Why Science Is A False God That Will Sorely Disappoint You

Why Science Is A False God That Will Sorely Disappoint You

Science is worshiped by a religious fundamentalism that, contrary to evidence, believes it will guide us into all truth. This is an objectively irrational, unproven and unprovable belief.
Glenn T. Stanton
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In the age of COVID-19, science is getting a great deal of glowing press. We look to it to find the resolutions we desperately need: a vaccine and treatment for the infected.

But science is also being worshiped by a religious fundamentalism that, contrary to evidence, believes it will guide us into all truth. This is objectively irrational, a statement of faith, an unproven and unprovable belief. But pity the fools who don’t buy this fundamentalism. They are branded science-deniers.

Just last week, the Washington Post’s Jennifer Rubin warned of the “unscientific (or anti-scientific), impulsive style of political theater now in vogue with many Republicans.” Last month, The New York Times opined, “This denial of science and critical thinking among religious ultraconservatives now haunts the American response to the coronavirus crisis.” A Harvard University professor of the history of science told The Guardian, “It is deeply problematic if the leadership of the US government is rejecting science, because it sends a signal to the American people and to business leaders that it is fine to reject science…”

A current Pfizer television commercial tells us, “At a time when things are most uncertain, we turn to the most certain thing there is: science.” This is not a scientific statement, but one of presuppositional faith. Many scientists admit some of their peers worship at an altar called scientism.

The difference is between what science is, which is a method to try to find truth about the material world, and how it is often used, which is to validate entire worldviews and political programs. Science can tell us some things about the material world, but it cannot tell us how we should behave as a result of this knowledge. Pretending otherwise is a problematic allegiance, and broadens the concept of “science” beyond what it can fairly hold.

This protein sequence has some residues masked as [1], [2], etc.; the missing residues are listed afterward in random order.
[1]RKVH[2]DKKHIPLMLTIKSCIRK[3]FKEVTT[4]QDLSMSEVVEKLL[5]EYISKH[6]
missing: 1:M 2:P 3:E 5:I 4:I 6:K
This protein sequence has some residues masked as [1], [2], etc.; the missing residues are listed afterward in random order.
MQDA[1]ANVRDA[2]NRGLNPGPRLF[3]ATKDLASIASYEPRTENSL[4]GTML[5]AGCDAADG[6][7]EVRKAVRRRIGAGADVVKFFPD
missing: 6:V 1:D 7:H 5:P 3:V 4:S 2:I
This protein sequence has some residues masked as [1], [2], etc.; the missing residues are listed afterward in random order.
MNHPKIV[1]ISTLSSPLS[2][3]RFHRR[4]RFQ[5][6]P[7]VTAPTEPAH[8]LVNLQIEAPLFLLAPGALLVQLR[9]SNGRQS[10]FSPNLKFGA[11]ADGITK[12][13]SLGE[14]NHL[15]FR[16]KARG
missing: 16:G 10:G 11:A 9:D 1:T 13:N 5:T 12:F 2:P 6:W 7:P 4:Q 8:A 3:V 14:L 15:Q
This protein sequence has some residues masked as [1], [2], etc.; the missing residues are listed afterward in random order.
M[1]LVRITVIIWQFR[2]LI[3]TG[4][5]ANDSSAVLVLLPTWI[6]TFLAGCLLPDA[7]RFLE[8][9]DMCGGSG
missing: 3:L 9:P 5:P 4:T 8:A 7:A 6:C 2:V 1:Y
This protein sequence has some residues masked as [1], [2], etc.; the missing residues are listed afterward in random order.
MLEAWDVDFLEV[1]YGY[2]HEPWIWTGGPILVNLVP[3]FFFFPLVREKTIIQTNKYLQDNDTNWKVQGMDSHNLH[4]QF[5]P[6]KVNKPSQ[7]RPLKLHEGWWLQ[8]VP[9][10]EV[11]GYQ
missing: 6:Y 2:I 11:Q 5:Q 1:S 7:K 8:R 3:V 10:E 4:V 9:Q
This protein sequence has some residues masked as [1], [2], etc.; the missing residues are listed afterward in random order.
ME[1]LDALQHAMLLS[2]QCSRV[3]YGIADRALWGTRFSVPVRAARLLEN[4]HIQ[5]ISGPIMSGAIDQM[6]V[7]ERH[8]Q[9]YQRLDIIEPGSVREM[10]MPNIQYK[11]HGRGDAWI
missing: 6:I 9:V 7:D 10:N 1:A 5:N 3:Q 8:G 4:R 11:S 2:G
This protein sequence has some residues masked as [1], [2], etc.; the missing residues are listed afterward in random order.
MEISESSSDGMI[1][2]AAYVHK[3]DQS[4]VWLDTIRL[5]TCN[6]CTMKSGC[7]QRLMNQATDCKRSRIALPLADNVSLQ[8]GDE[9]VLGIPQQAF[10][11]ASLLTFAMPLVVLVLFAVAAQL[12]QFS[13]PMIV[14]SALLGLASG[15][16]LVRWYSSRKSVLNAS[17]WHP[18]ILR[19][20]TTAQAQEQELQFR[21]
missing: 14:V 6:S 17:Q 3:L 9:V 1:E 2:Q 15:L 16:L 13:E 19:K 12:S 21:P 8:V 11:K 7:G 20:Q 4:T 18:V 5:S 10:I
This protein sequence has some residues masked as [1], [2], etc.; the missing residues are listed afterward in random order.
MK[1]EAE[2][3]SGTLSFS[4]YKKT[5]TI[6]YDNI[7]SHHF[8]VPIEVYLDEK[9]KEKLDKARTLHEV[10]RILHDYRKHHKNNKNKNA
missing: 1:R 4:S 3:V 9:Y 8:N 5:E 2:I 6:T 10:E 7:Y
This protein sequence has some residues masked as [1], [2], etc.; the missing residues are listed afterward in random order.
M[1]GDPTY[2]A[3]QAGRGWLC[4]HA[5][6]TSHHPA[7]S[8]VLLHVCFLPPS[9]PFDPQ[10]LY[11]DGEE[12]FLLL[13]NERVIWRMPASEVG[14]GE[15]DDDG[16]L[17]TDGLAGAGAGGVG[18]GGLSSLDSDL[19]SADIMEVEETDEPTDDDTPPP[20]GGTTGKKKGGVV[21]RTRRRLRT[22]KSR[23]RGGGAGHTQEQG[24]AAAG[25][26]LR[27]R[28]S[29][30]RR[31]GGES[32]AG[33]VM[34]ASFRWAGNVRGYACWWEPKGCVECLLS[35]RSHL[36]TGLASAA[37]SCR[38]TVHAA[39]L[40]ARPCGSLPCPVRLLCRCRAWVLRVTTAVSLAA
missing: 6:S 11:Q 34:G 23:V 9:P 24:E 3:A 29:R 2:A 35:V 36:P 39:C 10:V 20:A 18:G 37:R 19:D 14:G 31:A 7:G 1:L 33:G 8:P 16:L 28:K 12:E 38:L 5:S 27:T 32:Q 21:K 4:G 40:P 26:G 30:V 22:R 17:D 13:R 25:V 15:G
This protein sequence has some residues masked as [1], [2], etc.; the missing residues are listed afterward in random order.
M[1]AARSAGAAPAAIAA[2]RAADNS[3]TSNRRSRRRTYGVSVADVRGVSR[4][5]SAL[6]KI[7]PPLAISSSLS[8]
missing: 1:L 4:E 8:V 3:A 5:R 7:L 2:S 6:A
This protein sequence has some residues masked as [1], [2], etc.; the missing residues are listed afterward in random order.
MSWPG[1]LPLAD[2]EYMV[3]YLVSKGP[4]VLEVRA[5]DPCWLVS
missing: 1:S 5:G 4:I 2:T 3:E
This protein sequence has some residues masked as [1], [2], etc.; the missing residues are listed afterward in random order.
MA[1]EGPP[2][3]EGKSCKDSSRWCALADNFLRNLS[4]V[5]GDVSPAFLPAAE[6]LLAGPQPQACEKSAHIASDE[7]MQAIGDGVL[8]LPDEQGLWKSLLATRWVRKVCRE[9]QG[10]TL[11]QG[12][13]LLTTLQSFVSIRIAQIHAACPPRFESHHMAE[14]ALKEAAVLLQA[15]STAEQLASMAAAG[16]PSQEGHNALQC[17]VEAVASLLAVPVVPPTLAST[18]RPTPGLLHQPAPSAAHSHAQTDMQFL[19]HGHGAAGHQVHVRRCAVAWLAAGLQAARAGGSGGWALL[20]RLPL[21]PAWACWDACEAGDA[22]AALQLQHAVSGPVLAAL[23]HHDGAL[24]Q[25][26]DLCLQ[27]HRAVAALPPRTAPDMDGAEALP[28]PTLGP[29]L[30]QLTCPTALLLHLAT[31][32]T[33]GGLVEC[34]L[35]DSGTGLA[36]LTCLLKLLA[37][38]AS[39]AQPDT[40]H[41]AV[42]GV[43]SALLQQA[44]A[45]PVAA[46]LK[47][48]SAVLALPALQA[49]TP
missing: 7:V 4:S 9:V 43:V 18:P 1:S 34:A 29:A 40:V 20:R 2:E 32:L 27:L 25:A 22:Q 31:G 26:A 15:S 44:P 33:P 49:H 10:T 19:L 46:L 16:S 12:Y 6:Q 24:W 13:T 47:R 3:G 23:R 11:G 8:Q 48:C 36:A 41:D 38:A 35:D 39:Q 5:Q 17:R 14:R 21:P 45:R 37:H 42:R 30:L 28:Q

Science Is Not Infallible

Science has produced much good, but also much evil. Like religion, it is not an inherent good. Simon LeVay, a noted neuroscientist, explains in “When Science Goes Wrong,” “Mostly we hear about science’s triumphs… Once in a while, though, science doesn’t just fail – it goes spectacularly, even horribly, wrong.”

Paul A. Offit, an infectious disease specialist, bountifully demonstrates this in his book “Pandora’s Lab.” He notes science has taken us down some mistaken roads, allowing us “to unleash evils that caused much suffering and death.” Offit laments that while science created antibiotics and vaccines, it also responsible for hydrogenated vegetable oils, a major contributor to early death today.

Naomi Oreskes’s “Why Trust Science” even includes a whole chapter explaining why “the skeptical challenge [to the absolute reliability of scientific contributions] is epistemologically legitimate.” Her first example Edward H. Clarke, a professor at Harvard Medical School, and his “Limited Energy Theory.” He argued that higher education was harmful for young women’s fertility. It caused their ovaries and uteri to shrink, a consequence, he charged, of thermodynamics.

Offit also tells of Germany’s Fritz Haber, who learned how to create nitrogen out of thin air, literally. This resulted in manufactured fertilizers, yielding massive bumper crops globally. Its other result “has been the gradual death of streams, lakes, waterways and oceans.”